The Gay Gatsby

, , , , , , , , , | Learning | January 9, 2018

(We’re studying “The Great Gatsby” in English. It might not be explicitly stated, but everyone comes to the same conclusion about one of the character’s sexualities.)

Me: “[Teacher], is Nick Carraway supposed to be gay?”

Teacher: *shocked* “I don’t think so. What makes you ask?”

Me: “The way he’s always describing Gatsby’s beauty…”

Student #1: “And the way that Daisy’s supposed to be really hot, but his only comment about her is that she has a nice voice.”

Student #2: “And the way that he’s supposed to be attracted to Jordan, and he describes her and makes her sound really masculine.”

Me: “And why did he end up in a bedroom in New York with that guy in his underwear… Mr. McKee or something?

Teacher: “Well, it’ll be an interesting topic to think about for your final essay. Now, let’s get back on track.

(By chance, we hit another paragraph with Nick describing Gatsby during the lesson.)

Teacher: *reading out loud* “’There was something gorgeous about him, some heightened sensitivity to the promise of life…’”

(The entire class begins to smile and raise our hands.)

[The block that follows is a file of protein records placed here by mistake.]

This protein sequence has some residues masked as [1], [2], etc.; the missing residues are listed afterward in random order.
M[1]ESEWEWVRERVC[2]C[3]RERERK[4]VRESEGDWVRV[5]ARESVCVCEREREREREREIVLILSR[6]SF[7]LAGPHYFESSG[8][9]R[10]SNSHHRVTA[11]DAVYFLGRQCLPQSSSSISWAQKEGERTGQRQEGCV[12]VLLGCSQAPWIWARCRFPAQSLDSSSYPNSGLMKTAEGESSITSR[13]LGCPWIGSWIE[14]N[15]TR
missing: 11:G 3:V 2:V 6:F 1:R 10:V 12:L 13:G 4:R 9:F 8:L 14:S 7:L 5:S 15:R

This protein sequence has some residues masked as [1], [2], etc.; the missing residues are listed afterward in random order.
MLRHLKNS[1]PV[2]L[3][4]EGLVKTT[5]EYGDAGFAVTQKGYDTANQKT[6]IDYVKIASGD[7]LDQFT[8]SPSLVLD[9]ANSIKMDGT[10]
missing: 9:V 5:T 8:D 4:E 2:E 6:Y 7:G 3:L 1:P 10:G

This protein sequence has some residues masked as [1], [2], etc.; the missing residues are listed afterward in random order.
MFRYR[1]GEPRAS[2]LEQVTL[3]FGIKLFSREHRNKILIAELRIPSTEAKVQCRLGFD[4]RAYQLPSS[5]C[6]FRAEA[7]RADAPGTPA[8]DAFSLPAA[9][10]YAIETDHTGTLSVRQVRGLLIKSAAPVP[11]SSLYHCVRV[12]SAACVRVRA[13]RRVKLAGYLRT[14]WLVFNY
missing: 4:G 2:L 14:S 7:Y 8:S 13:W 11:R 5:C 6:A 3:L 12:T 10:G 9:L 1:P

Teacher: “Not a word. From any of you. Not one.”

“I Need A Book. It’s Book-Like.”

, , , , | Right | December 27, 2017

(I work in a shop that sells books, stationery supplies, magazines, and other things. Whilst I have some knowledge of books, my department is stationery, so I know very little about our book stock. The colleague who looks after books is on holiday. An older gentleman walks in, glances at the books for a few minutes, then approaches the counter.)

Customer: “I’m looking for a book…”

Me: “Okay, not a problem!”

Customer: “…but I don’t know the name or author.”

Me: “Unfortunately, I can’t really help unless I have something to go on. I need something to put in to our search engine.”

Customer: “Oh, well, it’s about…” *describes vague generic plot that could relate to any number of books*

Me: “I’m sorry, but I don’t take care of books, so I can’t just pick out a book with only a description of the plot.”

Customer: *scowling, snaps* “Well, this has been a waste of time!”

(He stormed out, leaving me thoroughly confused and thinking, yes, indeed, it was a waste of my time.)

Pink Hats Off To Reading

, , , , , , | Learning | December 22, 2017

(I am about five, and my class is asked to write a story about a sheep being sheared. I am an avid reader and have already decided that I want to become an author, so the story I write is about ten times the length of everyone else’s and briefly mentions that the sheep wears a pink hat. A few weeks later the teacher brings this story up at parents’ evening.)

Teacher: “So, I am a bit concerned about this story. It just seems too fanciful.”

Mum: “Well, she’s five. She followed your instructions and wrote a good story. I don’t see the issue with saying the sheep wore a hat.”

Teacher: “It shows she needs to read more; she should have grown out of this.”